Sunday, August 08, 2004

Trust, Don't Verify

The United States, in a stunning shift of policy, now opposes the inspection and verification provisions of a proposed new treaty designed to restrict production of weapons-grade uranium and plutonium. This has received very little attention in the press, even as the Deserter incredibly professes to be protecting America from the threat of nuclear proliferation. Condi Rice, with an apparent lack of concern for her dwindling credibility, reiterated the Administration's commitment to nuclear non-proliferation this morning on Meet The Press, and Little Russ didn't even ask her about this outrageous and inexplicable shift in policy. Advice for Little Russ: WAKE UP!

The New York Times, in an August 6th editorial entitled "Washington's Gift to Bomb Makers", properly notes the utter lack of justification for U.S. opposition to the inspection and verification provisions:

The Bush administration argues, unpersuasively, that such inspections might interfere with making fuel for American nuclear submarines and might allow foreign inspectors to glimpse secret American nuclear technology. To the extent that these are legitimate concerns, it would be better to try to persuade other nations to grant narrowly tailored exemptions instead of eliminating inspections. Washington also claims that an enforceable treaty would generate a false sense of security and that it would be easier to get other countries to sign an unenforceable one. Those are generic arguments that can be deployed against any enforceable arms control treaty. They ignore the enormous positive trade-offs of a verifiable fissile materials treaty, like strict limits on the material available for making nuclear weapons.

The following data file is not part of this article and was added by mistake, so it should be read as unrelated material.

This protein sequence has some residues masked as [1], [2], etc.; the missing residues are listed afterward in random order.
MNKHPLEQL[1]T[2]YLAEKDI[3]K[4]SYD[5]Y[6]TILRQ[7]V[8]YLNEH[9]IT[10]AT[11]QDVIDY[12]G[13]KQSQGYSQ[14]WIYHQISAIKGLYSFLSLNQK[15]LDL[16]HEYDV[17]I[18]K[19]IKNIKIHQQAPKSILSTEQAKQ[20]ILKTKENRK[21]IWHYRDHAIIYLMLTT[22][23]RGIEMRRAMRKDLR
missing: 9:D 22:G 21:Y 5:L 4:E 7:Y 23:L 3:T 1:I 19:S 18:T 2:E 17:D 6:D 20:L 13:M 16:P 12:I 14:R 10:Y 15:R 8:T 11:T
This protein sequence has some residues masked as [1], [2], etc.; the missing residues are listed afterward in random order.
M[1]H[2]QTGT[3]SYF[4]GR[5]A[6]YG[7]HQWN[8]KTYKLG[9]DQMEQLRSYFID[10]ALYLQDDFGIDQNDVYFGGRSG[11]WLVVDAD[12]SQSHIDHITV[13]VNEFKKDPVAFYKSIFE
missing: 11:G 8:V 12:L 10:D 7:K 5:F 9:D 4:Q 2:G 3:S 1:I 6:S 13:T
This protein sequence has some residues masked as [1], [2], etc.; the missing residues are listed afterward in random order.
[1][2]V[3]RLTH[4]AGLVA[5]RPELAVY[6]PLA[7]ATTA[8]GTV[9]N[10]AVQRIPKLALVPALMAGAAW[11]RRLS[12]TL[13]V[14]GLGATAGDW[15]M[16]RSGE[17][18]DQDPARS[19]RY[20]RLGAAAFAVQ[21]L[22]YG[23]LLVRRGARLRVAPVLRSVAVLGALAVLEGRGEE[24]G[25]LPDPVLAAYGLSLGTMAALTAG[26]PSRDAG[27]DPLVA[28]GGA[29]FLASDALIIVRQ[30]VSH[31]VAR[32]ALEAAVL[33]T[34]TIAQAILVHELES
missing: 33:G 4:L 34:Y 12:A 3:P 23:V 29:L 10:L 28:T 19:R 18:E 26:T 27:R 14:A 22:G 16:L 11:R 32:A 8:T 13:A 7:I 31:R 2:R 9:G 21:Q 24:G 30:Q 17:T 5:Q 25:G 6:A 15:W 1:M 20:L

We've gone from "trust, but verify", Reagan's memorable admonition, to "trust - don't bother to verify."

While Korea and Iran continue to develop their nuclear programs, the Administration is working to undermine nuclear non-proliferation efforts. While the international community continues to implore India, Pakistan and Israel to permit oversight of their nuclear weapons programs, the Administration works to effectively kill an international treaty that would have required inspections of weapons-grade uranium and plutonium production in those countries.

It is apparent that the new U.S. policy, as yet unstated by the Deserter's Administration, is to permit the unabated proliferation of nuclear weapons around the world, and to respond militarily when this foolish policy inevitably leads to a potential nuclear crisis.



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